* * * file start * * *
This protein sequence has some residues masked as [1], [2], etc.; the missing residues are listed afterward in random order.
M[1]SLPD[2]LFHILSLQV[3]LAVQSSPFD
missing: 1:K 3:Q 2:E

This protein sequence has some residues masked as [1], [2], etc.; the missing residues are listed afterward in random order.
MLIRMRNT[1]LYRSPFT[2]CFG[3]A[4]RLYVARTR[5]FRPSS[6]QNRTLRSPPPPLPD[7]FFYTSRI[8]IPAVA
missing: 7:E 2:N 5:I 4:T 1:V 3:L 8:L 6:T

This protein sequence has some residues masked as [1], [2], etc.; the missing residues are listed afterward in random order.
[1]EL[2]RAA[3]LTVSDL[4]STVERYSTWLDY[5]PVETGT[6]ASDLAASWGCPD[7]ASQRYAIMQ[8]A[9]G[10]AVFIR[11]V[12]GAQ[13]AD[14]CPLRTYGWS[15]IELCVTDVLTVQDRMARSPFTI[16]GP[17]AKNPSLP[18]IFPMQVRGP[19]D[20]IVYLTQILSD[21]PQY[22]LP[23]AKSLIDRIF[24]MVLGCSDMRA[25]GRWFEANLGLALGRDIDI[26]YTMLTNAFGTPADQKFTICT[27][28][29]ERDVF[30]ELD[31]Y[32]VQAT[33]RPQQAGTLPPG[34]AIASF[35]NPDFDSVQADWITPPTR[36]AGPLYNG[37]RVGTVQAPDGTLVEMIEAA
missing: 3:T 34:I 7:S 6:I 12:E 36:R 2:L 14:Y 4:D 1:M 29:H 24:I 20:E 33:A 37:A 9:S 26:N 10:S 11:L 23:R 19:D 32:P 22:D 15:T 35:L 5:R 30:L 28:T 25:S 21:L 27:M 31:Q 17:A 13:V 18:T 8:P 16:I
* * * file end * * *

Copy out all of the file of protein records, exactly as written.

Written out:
This protein sequence has some residues masked as [1], [2], etc.; the missing residues are listed afterward in random order.
M[1]SLPD[2]LFHILSLQV[3]LAVQSSPFD
missing: 1:K 3:Q 2:E

This protein sequence has some residues masked as [1], [2], etc.; the missing residues are listed afterward in random order.
MLIRMRNT[1]LYRSPFT[2]CFG[3]A[4]RLYVARTR[5]FRPSS[6]QNRTLRSPPPPLPD[7]FFYTSRI[8]IPAVA
missing: 7:E 2:N 5:I 4:T 1:V 3:L 8:L 6:T

This protein sequence has some residues masked as [1], [2], etc.; the missing residues are listed afterward in random order.
[1]EL[2]RAA[3]LTVSDL[4]STVERYSTWLDY[5]PVETGT[6]ASDLAASWGCPD[7]ASQRYAIMQ[8]A[9]G[10]AVFIR[11]V[12]GAQ[13]AD[14]CPLRTYGWS[15]IELCVTDVLTVQDRMARSPFTI[16]GP[17]AKNPSLP[18]IFPMQVRGP[19]D[20]IVYLTQILSD[21]PQY[22]LP[23]AKSLIDRIF[24]MVLGCSDMRA[25]GRWFEANLGLALGRDIDI[26]YTMLTNAFGTPADQKFTICT[27][28][29]ERDVF[30]ELD[31]Y[32]VQAT[33]RPQQAGTLPPG[34]AIASF[35]NPDFDSVQADWITPPTR[36]AGPLYNG[37]RVGTVQAPDGTLVEMIEAA
missing: 3:T 34:I 7:S 6:I 12:E 36:R 2:L 14:Y 4:D 1:M 29:H 24:I 20:E 33:A 37:A 9:S 26:N 10:S 11:L 23:R 19:D 32:P 22:D 15:T 35:L 5:R 30:L 28:T 25:S 21:L 27:M 31:Q 17:A 13:V 18:T 8:P 16:I